Existence of Construction Financing for Project: The Official Statement represented that the developer had entered into an agreement with Goldman/Sig to "fund infrastructure construction and office building construction through completion and provide long-term mortgage financing." This statement was false and misleading because Goldman/Sig had no ability to provide the nearly $65 million in financing required to complete the project.
Value of and Existence of Lease Agreement for the Project: According to an appraisal contained in the Official Statement, at the time the bonds were sold the developer had entered into a lease agreement covering the entire property with a single, unidentified tenant with a "Triple A (corporate) credit rating." Based on this information, the appraisal concluded that the project when built would have a value of $90 million. This claim was false and misleading. In fact, the developer had entered into an agreement with a small firm with a total of six employees and annual revenues of approximately $600,000, and no capacity to meet the projected monthly lease payments for the six buildings to be constructed in the project. Moreover, the Official Statement failed to disclose that the developer had entered into a side agreement that allowed the lessee to cancel the lease at any time.
Undisclosed Payments to Offering Participants: The Official Statement disclosed that bond proceeds would be used to pay $100,000 to attorney Tull's law firm and $140,000 to attorney McCall's law firm for their work in providing legal opinions on the bond offering. However, the Official Statement failed to disclose that on the day the bond offering closed, the developer used bond proceeds to make additional payments of $60,000 to Tull and $45,000 to McCall. The Official Statement also failed to disclose that shortly after closing the developer used bond proceeds to make a $200,000 payment to underwriter Ibis and a $50,000 payment to Tezak, who was purportedly involved in obtaining private financing for the project.
The Criminal Charges
United States Attorney John McKay stated that Terry Martin, J. David Smith, John White, and Edward Tezak were charged by a federal grand jury sitting in Seattle, Wash., with 20 counts of conspiracy in violation of Title 18 U.S.C. Section 371, securities fraud in violation of 15 U.S.C. Sections 78j and 78ff, and wire fraud in violation of 18 U.S.C. Section 1343. Mr. McKay cautioned that an indictment is only an allegation and that these individuals charged are presumed innocent until proven guilty at trial. Mr. McKay indicated further that his office would continue to aggressively pursue criminal securities violations and coordinate such cases with the Securities and Exchange Commission.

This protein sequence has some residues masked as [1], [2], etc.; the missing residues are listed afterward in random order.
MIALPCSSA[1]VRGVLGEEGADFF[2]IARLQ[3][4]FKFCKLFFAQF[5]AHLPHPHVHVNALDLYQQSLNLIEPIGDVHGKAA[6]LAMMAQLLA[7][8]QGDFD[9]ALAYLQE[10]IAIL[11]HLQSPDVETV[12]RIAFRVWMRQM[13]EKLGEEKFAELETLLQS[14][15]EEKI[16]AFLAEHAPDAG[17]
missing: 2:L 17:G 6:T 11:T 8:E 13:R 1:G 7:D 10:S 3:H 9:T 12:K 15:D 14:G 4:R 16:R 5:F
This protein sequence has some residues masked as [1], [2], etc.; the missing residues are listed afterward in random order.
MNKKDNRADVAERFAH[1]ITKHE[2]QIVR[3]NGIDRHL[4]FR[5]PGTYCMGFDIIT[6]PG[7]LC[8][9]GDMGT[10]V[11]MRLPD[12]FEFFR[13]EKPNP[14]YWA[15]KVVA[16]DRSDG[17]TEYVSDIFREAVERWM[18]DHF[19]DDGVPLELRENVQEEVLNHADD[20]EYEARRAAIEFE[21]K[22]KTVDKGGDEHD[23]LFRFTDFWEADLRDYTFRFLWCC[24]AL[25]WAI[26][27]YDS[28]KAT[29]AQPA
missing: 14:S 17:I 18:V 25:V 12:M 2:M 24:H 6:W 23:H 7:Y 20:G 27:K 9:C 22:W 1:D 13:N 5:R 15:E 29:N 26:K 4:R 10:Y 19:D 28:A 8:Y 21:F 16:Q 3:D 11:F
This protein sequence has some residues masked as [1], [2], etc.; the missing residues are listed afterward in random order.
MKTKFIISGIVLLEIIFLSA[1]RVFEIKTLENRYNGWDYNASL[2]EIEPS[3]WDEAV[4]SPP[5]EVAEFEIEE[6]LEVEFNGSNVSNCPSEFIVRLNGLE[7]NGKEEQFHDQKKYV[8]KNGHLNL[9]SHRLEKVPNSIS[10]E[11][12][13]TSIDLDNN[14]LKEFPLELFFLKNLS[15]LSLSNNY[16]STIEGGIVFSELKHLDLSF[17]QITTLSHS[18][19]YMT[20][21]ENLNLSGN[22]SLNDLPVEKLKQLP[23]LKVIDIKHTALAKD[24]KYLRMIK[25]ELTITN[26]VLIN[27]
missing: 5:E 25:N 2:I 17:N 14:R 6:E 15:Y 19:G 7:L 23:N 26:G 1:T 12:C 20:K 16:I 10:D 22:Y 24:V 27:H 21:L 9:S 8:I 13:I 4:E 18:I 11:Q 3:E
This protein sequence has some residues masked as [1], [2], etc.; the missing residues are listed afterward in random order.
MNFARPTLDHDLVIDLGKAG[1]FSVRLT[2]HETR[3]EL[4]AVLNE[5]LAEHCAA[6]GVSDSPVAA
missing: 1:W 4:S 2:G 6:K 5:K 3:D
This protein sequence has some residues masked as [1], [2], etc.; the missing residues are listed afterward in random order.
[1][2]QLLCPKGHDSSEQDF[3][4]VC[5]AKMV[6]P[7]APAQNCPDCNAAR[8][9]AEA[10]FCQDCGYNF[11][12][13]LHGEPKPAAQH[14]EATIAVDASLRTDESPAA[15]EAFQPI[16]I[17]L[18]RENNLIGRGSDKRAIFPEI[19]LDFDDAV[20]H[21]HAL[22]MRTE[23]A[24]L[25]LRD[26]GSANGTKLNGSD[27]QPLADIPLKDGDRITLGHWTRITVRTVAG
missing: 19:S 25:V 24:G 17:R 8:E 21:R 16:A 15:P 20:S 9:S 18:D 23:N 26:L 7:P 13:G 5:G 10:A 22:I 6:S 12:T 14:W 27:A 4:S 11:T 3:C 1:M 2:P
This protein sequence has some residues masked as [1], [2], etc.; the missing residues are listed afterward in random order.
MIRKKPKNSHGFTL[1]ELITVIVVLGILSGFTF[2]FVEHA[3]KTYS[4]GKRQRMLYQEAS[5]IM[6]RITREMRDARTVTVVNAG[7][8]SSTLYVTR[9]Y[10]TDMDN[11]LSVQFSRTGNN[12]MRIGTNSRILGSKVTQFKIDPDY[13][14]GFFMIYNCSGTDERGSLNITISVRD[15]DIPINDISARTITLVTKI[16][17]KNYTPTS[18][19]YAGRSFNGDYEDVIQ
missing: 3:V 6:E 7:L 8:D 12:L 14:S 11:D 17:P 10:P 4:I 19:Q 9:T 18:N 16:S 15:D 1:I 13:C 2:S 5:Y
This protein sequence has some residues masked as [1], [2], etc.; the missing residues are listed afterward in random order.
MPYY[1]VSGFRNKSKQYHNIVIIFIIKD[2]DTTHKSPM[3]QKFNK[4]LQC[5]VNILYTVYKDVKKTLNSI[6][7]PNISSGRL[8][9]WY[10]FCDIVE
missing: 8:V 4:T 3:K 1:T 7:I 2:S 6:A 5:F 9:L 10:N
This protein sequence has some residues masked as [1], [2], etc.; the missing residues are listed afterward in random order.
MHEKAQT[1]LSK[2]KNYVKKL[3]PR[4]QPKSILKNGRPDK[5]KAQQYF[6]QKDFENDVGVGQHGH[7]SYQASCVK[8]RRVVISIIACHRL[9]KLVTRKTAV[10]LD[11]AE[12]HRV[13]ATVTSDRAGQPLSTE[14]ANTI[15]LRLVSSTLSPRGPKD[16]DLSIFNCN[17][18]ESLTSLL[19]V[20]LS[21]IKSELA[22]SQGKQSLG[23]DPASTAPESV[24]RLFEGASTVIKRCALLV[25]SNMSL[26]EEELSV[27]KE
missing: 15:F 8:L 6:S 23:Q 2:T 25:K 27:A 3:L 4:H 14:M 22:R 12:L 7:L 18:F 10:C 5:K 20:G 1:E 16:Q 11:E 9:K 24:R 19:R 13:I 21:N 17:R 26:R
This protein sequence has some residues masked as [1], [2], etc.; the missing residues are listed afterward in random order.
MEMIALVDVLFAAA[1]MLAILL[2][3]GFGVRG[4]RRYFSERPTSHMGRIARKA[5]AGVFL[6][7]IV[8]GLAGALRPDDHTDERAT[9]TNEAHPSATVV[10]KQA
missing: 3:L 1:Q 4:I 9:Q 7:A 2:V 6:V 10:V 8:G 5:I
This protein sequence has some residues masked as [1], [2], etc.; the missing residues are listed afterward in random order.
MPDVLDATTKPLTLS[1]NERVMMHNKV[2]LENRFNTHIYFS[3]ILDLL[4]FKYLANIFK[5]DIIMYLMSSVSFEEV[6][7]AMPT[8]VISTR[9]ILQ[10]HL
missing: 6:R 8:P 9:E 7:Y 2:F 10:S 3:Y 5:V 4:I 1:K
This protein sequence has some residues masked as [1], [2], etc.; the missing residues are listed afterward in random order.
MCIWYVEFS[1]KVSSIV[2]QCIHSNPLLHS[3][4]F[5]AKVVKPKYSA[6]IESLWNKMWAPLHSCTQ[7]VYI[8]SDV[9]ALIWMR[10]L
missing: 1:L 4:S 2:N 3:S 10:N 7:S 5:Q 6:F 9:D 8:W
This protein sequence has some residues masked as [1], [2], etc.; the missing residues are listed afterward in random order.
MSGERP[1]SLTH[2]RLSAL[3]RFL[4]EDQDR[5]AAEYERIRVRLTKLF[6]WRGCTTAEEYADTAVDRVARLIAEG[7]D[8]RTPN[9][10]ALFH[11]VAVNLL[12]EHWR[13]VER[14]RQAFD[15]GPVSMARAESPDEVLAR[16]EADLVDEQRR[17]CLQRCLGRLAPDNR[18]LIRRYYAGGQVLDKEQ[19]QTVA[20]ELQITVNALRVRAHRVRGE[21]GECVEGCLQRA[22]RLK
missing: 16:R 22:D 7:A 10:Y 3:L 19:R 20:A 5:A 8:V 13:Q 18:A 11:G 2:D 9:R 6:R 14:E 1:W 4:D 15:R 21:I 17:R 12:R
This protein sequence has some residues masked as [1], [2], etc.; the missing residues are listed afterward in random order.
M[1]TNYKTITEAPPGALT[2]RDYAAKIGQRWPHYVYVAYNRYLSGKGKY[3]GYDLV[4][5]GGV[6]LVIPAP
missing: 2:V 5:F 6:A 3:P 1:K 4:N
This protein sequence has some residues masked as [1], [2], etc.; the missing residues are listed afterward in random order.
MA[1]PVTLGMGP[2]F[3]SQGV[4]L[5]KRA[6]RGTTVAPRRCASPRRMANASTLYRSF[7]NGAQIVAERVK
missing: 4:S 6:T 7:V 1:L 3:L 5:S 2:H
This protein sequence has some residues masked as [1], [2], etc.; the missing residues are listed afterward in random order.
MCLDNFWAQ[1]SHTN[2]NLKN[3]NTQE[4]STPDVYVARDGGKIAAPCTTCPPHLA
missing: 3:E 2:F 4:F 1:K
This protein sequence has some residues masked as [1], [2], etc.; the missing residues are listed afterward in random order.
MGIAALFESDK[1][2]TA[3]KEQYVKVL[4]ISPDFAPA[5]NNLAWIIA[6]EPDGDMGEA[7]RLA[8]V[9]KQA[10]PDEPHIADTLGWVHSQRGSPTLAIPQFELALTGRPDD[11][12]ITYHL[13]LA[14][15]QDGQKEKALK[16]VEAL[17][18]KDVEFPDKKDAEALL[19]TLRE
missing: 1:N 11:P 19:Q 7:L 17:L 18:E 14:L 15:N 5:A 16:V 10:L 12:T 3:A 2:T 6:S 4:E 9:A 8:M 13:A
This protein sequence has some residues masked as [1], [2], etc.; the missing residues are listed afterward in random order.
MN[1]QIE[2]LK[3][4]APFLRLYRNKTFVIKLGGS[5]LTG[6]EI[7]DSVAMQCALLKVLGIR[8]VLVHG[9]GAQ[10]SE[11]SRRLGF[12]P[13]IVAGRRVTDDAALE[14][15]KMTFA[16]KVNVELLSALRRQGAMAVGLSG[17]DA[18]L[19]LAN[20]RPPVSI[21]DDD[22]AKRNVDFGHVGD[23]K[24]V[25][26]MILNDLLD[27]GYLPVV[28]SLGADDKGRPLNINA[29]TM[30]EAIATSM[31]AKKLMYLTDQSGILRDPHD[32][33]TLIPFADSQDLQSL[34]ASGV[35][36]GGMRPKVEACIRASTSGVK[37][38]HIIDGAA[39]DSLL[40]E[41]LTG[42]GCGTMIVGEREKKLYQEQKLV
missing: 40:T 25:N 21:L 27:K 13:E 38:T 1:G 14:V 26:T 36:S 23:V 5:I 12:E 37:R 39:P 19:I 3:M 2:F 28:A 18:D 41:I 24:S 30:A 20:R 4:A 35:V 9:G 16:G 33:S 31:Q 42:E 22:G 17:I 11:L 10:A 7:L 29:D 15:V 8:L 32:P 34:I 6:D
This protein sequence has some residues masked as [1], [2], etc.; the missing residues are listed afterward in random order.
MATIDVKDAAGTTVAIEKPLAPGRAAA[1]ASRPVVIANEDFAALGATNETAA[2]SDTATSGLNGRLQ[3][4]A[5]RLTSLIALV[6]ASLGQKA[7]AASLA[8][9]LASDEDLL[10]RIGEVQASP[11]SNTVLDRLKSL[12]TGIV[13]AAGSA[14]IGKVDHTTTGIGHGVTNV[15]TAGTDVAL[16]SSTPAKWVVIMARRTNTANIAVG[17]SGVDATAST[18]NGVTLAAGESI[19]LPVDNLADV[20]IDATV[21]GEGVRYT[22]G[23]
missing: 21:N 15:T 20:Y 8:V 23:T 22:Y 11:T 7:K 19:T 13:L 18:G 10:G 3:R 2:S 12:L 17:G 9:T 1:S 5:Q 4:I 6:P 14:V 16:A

The Commission's Civil Action
The Commission's civil complaint charges Terry Martin and two of his corporate entities (Silver Legacy Corporation and Silver Sound LLC), as well as Smith, McCall, Tull, Kenneth Martin and Tamura with fraud in the offer and sale of securities in violation of Section 17(a) of the Securities Act of 1933 and Section 10(b) of the Securities Exchange Act of 1934 and Rule 10b-5 thereunder.
In addition, the complaint charges that Tezak, White, Signal Mortgage and Goldman/Sig violated Section 17(a) of the Securities Act and violated or aided and abetted violations of Section 10(b) of the Exchange Act and Rule 10b-5 thereunder.
Finally, the complaint charges that Ibis violated Section 17(a) of the Securities Act, and Municipal Securities Rulemaking Board Rule G-17, and Sections 10(b) and 15B(c)(1) of the Exchange Act and Rule 10b-5 thereunder. The Commission seeks permanent injunctions prohibiting future violations against each defendant, as well as the return of all monies received as a result of the fraud plus pre-judgment interest, and civil money penalties.
Helane L. Morrison, head of the Commission's San Francisco District Office, said: "Gatekeepers, such as attorneys and underwriters, are essential to the integrity of the municipal bond market. Today's action should serve as a strong reminder that the Commission will aggressively pursue those who would compromise the integrity of that market by engaging in fraud."
For further information contact:
|Helane L. Morrison|
Robert L. Mitchell
Assistant District Administrator
San Francisco District Office
U.S. Securities and Exchange Commission
| ||John Hartingh|
Executive Assistant U.S. Attorney
Floyd G. Short
Assistant U.S. Attorney
United States Attorney's Office
Western District of